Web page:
Category Archives: Unity Asset Store

Blend Shape Presets Tool

Blend Shape Presets Tool for Unity generates templates of blendshapes presets that can be shared between different characters that have the same set of blend shapes (ie: figures created using the same figure creation system). Dependent sub-meshes like teeth and eyelashes are not supported yet, but the author has promised to look into it.

“You can easily create facial expressions by combining multiple blend shapes into presets. Each preset is controled by a single parameter. So it’s easy to include the API in your game script.

“You can create different templates with variations using the same expression name, so you can create differences between characters without any line of code, just by changing the template.

“Another advantage is that you don’t have to deal with the original blendshapes names, you can use your own naming. If two characters don’t have the same blend shapes names, you can unify them with two template files (one for each character) using the same presets names.

Different blend modes are available : Blend, Min, Max, Override.

A “pro” version is also available with source code.


With UMotion Community you can create as many animations as you like using the well known forward kinematics approach. All basic features like Root Motion, Animation Events,… are included.

With UMotion Professional you’re able to import and edit animations created in external applications (including motion capture animations). With the Inverse Kinematics and the Child-Of constraint you can create good looking animations even faster.

Key Features:
[PRO] Import Mocap and 3rd Party Animations (from the Asset Store or any modeling application)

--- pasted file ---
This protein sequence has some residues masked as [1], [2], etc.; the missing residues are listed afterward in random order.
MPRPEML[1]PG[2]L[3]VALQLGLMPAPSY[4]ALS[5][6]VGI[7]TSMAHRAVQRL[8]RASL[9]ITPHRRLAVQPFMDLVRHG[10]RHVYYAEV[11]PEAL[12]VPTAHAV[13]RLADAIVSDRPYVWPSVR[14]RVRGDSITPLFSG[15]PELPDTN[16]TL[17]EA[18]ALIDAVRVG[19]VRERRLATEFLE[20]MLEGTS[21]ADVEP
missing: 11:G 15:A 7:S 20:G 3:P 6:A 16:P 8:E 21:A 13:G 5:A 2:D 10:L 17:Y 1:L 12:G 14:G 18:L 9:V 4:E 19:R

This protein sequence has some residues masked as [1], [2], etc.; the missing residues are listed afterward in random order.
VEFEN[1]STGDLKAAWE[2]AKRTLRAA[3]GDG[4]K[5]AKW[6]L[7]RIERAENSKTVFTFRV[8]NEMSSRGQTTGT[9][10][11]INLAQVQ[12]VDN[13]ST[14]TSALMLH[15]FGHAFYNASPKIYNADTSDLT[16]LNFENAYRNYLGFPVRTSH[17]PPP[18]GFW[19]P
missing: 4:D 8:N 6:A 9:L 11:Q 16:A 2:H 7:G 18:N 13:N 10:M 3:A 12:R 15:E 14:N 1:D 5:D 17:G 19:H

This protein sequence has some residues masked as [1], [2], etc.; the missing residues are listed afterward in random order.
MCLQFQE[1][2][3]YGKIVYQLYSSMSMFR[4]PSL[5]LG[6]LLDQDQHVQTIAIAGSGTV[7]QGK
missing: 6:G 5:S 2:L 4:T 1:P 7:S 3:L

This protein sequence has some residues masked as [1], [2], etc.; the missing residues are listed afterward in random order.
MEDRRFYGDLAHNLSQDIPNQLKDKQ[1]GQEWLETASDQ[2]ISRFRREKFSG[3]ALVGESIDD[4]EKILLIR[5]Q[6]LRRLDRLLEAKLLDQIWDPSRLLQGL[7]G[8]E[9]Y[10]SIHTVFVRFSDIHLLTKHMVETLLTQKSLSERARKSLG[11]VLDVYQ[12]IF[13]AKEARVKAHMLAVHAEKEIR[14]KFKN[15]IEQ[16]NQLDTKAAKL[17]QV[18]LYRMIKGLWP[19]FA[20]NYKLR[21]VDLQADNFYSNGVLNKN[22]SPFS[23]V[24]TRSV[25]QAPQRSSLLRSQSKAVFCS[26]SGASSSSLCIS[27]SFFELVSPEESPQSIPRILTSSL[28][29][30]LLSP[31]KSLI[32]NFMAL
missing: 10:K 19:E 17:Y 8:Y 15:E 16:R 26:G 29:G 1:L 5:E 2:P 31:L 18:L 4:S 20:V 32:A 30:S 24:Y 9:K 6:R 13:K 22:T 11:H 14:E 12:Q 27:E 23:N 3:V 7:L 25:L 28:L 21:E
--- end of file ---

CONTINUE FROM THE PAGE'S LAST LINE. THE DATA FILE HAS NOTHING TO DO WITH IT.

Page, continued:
[PRO] Constraint System (Inverse Kinematics, Child-Of and Custom Property)
Bone Animations (useful for characters, creatures,…)
Transform Animations (useful for not rigged models like most guns on the Asset Store)
Animate in Play Mode (play the game, pause to edit the animation and continue playing)
Humanoid, Generic and Legacy Animations
Root Motion
Animation Events
Detailed Documentation
Video Tutorials

Unity Recorder

The new Unity Recorder captures video and images during gameplay and records to various media formats.

This first release includes:
– Dedicated recorder window
– Timeline triggerable recording sessions
– Image sequences: JPG, PNG, GIF, OpenEXR
– Video files: WebM, H.264 (Windows only)

Please discuss Recorder in the forum and don’t hesitate to report issues to our official Github repository.

Requires Unity 2017.1.1 or higher.

HXGI – Voxel GI in Unity

Yeah, yeah. I said I would no longer waste blog space on fickle betas and unavailable alpha experiments… But lighting is the single most important aspect of any 3D film – no matter the art style, without highlights and shadows objects have no depth and cannot be visually “anchored” in a scene. Lighting also happens to be the framerate killer for game engines. Each scene light increases the scenes polygon count geometrically. Finding an artistic balance between the fewest possible live scene lights, and an approximation of ambient and reflected bounce lighting or global illumination, is the Holy Grail of realtime 3D…. Here’s the latest maybe…, called HXGI by the author of Hx Volumetric Lighting.